II. Memorandum of Understanding between Bureau of Indian Affairs - U.S. Department of Interior and CSREES-USDA-1988 (following is a slightly edited version which deletes the historical development of the Extension System).
The purpose of this Memorandum of Understanding (MOU) is to establish a foundation for coordinating efforts to plan and provide management training, technical assistance and information to Indian tribes, individuals and Indian youth groups on agriculture/range matters. This MOU addresses those responsibilities that must be coordinated and contracted through cost reimbursable agreements between ES and BIA and further through subcontracts or other subagreements with the various States. It also recognizes the role of Indian tribes as landowners and land users and as governmental entities having basic authorities and responsibilities for the development and administration of natural resource programs.
The Bureau of Indian Affairs (BIA) is responsible for the administration of Indian trust resources and the enforcement of treaties, laws, and regulations pertaining to the affairs and welfare of the American Indian, and is the lead agency for the Secretary of the Interior in fulfilling trust responsibilities and Indian self-determination policies. The responsibility and authority for coordination and integration of management programs pertaining to Indian trust resources rests at all times with the BIA.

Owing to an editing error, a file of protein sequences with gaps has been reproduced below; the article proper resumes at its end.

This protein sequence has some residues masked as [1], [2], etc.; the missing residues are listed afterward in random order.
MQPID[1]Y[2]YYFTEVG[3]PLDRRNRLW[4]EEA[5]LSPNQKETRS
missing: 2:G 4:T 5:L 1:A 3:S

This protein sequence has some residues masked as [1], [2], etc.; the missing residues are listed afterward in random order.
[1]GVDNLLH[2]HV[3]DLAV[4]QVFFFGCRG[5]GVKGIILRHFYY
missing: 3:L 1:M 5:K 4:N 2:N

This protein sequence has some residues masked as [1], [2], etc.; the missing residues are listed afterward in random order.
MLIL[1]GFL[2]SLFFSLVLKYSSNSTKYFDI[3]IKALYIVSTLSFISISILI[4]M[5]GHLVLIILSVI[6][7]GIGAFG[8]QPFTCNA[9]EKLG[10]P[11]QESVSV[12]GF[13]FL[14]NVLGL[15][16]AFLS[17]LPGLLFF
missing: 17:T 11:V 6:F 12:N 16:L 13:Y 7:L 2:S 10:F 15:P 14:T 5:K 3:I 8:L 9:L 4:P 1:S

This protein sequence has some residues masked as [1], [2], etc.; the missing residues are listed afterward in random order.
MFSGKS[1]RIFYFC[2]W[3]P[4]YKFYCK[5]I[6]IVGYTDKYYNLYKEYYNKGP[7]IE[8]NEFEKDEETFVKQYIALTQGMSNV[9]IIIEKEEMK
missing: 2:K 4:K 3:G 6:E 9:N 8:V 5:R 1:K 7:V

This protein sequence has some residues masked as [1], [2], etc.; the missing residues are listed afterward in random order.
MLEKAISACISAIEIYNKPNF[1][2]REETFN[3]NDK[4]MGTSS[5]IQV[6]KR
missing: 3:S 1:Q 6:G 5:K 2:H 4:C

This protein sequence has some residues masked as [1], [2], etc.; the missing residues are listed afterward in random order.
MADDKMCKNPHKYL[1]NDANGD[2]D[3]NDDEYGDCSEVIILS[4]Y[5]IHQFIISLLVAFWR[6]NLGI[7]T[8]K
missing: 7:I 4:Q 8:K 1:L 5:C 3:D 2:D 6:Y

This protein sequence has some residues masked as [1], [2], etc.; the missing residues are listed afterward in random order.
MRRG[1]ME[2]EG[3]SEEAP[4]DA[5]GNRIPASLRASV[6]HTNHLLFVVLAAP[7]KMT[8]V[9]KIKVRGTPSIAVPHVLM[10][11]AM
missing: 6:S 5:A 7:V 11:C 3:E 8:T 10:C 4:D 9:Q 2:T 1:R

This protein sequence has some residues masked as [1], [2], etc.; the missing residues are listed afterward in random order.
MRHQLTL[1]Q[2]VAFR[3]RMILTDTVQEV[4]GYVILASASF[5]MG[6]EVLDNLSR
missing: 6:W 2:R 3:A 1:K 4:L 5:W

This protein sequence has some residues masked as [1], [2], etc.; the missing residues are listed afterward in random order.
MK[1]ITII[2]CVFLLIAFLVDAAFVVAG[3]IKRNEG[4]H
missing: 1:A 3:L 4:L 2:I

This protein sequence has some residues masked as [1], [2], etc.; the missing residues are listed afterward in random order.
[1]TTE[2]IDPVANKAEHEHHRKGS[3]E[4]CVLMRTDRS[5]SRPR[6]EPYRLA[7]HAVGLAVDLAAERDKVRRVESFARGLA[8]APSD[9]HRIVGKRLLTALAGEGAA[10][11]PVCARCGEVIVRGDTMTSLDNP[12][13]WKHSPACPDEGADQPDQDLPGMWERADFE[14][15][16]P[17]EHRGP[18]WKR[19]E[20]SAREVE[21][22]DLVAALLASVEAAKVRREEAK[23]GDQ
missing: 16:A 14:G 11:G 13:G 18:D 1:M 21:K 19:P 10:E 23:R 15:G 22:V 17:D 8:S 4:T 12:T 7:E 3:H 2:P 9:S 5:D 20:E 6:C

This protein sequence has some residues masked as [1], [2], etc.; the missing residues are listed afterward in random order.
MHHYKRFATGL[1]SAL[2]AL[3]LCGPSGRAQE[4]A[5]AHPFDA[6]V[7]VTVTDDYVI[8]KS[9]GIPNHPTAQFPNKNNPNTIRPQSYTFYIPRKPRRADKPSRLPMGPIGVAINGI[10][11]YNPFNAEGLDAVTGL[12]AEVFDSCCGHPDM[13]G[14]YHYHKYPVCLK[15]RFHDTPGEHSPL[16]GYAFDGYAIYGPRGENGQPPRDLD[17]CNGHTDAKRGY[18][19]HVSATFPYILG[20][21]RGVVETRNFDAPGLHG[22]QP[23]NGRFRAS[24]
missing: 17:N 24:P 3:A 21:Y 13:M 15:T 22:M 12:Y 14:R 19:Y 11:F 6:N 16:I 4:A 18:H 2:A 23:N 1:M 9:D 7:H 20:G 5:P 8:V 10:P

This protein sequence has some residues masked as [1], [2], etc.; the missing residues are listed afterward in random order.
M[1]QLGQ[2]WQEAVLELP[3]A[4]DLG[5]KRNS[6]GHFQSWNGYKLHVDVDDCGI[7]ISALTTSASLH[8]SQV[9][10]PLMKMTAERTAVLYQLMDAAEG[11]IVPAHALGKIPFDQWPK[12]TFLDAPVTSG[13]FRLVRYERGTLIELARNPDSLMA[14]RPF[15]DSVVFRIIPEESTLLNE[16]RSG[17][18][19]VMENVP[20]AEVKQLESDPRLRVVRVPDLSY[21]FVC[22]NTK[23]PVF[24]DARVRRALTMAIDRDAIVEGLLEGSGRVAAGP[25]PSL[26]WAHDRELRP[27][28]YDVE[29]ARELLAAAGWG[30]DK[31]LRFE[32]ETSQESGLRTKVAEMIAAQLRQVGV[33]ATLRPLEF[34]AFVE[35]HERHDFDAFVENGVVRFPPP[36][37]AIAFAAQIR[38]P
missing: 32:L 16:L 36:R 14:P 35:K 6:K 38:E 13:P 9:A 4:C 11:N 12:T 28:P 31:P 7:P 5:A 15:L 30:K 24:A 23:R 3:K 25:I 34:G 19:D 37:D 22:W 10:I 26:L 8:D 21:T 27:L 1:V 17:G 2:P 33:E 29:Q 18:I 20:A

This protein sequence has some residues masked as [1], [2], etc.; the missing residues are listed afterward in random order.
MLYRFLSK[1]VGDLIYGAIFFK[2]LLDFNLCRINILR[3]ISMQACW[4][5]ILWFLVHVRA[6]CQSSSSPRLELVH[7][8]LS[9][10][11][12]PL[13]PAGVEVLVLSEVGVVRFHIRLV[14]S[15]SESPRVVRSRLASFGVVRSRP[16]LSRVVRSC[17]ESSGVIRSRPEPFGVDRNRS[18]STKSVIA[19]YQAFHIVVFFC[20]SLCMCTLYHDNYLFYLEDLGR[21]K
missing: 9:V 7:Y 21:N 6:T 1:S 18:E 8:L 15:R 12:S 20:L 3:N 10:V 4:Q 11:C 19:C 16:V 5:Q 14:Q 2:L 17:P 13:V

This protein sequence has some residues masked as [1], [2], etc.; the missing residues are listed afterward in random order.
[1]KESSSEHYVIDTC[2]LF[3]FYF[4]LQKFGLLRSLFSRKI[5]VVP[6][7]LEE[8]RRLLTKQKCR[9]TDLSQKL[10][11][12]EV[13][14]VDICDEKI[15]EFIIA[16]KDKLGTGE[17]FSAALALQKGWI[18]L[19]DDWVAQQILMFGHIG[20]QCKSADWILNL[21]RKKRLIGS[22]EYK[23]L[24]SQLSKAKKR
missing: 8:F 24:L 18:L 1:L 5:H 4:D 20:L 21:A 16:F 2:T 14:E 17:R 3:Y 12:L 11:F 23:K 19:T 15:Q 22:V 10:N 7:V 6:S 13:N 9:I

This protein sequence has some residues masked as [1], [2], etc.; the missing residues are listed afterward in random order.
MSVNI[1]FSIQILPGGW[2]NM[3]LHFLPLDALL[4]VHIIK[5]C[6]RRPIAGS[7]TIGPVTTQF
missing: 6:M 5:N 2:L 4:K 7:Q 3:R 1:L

Extension Service (ES) engages in cooperative Extension work pursuant to the Smith-Lever Act, as amended (7 U.S.C. 341-349), Section 1444 of the National Agriculture Research, Extension and Teaching Policy Act of 1977 (7 U.S.C 3221), and the Rural Development Act of 1972, as amended (7 U.S.C. 2661 et. seq.), is recognized as an authority in providing an educational resource for the American public, and is responsible for disseminating agricultural and home economics information and guidance through land-grant universities complying with the requirements of the Smith-Lever Act. These functions are performed through the State Cooperative Extension Services staffs of agricultural and home economics field agents and program leaders in over 3,000 counties in the United States.